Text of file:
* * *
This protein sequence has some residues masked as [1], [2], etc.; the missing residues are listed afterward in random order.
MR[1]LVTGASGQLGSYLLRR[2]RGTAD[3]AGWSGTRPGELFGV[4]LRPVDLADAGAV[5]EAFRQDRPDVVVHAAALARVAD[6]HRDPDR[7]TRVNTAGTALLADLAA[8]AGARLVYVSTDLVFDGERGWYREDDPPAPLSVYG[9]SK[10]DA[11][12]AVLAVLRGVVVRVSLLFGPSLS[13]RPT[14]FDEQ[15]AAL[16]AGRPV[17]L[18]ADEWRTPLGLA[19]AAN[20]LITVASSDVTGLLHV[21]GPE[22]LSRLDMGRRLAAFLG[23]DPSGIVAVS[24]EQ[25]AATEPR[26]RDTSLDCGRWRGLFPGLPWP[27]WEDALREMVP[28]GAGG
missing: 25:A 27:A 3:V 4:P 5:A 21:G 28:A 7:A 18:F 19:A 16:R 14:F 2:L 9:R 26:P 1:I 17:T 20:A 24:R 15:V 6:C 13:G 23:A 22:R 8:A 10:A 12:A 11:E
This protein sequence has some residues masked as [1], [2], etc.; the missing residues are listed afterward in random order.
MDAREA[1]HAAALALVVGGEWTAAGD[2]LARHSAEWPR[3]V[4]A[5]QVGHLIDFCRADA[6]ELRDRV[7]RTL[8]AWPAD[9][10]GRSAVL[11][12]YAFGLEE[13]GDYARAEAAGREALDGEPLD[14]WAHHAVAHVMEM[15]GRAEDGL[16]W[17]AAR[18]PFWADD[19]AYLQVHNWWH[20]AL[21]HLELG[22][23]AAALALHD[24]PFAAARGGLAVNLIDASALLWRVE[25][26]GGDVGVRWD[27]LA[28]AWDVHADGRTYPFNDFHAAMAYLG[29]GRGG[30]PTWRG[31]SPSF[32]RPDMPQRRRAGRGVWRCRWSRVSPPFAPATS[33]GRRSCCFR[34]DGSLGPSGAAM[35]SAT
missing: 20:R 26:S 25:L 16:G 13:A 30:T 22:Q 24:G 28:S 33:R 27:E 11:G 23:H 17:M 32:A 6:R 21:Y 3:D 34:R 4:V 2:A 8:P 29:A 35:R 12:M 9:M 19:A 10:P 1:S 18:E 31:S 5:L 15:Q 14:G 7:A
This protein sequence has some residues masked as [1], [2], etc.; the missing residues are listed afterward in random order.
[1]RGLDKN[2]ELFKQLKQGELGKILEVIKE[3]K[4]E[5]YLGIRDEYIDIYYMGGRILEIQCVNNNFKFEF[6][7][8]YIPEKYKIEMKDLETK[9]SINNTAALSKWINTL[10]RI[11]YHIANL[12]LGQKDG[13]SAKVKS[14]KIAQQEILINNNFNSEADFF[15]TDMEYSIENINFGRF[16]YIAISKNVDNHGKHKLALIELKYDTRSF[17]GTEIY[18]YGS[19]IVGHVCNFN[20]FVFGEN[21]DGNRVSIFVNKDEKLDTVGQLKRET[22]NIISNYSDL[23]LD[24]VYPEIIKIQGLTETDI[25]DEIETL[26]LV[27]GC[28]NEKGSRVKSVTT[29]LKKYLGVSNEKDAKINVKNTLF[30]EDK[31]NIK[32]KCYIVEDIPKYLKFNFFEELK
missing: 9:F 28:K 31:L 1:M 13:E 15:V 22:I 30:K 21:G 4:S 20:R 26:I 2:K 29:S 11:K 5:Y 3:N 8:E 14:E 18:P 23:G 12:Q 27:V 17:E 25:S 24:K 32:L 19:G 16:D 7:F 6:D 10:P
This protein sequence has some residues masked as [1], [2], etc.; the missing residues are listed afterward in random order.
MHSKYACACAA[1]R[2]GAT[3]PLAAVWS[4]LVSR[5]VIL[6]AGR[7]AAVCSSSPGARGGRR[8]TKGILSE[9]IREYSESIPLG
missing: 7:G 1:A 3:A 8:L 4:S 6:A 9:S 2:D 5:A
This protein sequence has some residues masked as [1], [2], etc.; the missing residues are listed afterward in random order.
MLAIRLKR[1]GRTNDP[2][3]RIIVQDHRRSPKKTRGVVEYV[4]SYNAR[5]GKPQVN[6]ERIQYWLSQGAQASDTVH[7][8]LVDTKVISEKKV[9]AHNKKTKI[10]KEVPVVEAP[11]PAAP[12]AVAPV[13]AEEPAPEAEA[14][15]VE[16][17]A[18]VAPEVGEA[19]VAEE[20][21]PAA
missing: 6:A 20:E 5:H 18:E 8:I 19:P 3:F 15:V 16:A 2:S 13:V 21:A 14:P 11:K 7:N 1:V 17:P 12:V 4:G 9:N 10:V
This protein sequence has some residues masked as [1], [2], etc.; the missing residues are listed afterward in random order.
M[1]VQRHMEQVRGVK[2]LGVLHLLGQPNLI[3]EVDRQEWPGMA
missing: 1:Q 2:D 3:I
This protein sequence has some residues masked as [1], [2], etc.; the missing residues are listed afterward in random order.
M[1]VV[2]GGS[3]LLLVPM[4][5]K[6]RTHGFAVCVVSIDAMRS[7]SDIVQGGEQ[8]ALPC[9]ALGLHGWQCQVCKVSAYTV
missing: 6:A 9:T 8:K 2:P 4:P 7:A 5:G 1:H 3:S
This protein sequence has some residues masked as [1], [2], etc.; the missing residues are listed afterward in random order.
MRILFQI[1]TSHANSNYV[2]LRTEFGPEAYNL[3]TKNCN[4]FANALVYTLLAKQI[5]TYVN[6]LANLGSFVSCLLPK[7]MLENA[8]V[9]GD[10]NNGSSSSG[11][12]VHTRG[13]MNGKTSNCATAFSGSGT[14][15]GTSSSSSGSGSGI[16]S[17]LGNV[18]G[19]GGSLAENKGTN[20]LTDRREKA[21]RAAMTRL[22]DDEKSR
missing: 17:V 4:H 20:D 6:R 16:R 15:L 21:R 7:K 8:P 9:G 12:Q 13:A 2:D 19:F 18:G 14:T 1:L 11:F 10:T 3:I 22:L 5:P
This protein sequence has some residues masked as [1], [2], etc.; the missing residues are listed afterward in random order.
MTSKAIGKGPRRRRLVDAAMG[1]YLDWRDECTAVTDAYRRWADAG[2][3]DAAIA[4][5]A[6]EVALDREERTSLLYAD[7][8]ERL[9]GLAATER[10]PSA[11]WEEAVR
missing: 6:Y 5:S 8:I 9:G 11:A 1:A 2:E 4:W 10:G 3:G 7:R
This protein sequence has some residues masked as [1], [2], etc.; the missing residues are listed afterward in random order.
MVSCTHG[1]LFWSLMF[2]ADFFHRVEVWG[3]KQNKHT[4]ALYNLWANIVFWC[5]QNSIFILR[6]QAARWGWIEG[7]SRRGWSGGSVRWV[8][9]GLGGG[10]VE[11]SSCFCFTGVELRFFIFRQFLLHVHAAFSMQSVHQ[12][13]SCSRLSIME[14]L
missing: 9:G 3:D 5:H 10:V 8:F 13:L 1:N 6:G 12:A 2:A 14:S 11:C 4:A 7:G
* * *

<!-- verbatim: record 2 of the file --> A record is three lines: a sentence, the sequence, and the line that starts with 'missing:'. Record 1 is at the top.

This protein sequence has some residues masked as [1], [2], etc.; the missing residues are listed afterward in random order.
MDAREA[1]HAAALALVVGGEWTAAGD[2]LARHSAEWPR[3]V[4]A[5]QVGHLIDFCRADA[6]ELRDRV[7]RTL[8]AWPAD[9][10]GRSAVL[11][12]YAFGLEE[13]GDYARAEAAGREALDGEPLD[14]WAHHAVAHVMEM[15]GRAEDGL[16]W[17]AAR[18]PFWADD[19]AYLQVHNWWH[20]AL[21]HLELG[22][23]AAALALHD[24]PFAAARGGLAVNLIDASALLWRVE[25][26]GGDVGVRWD[27]LA[28]AWDVHADGRTYPFNDFHAAMAYLG[29]GRGG[30]PTWRG[31]SPSF[32]RPDMPQRRRAGRGVWRCRWSRVSPPFAPATS[33]GRRSCCFR[34]DGSLGPSGAAM[35]SAT
missing: 20:R 26:S 25:L 16:G 13:A 30:T 22:Q 24:G 28:S 33:R 27:E 11:G 23:H 17:M 32:A 6:R 21:Y 3:D 34:R 4:V 2:A 8:P 29:A 35:R 12:M 9:M 19:A 10:P 1:S 18:E 31:S 5:L 15:Q 14:G 7:A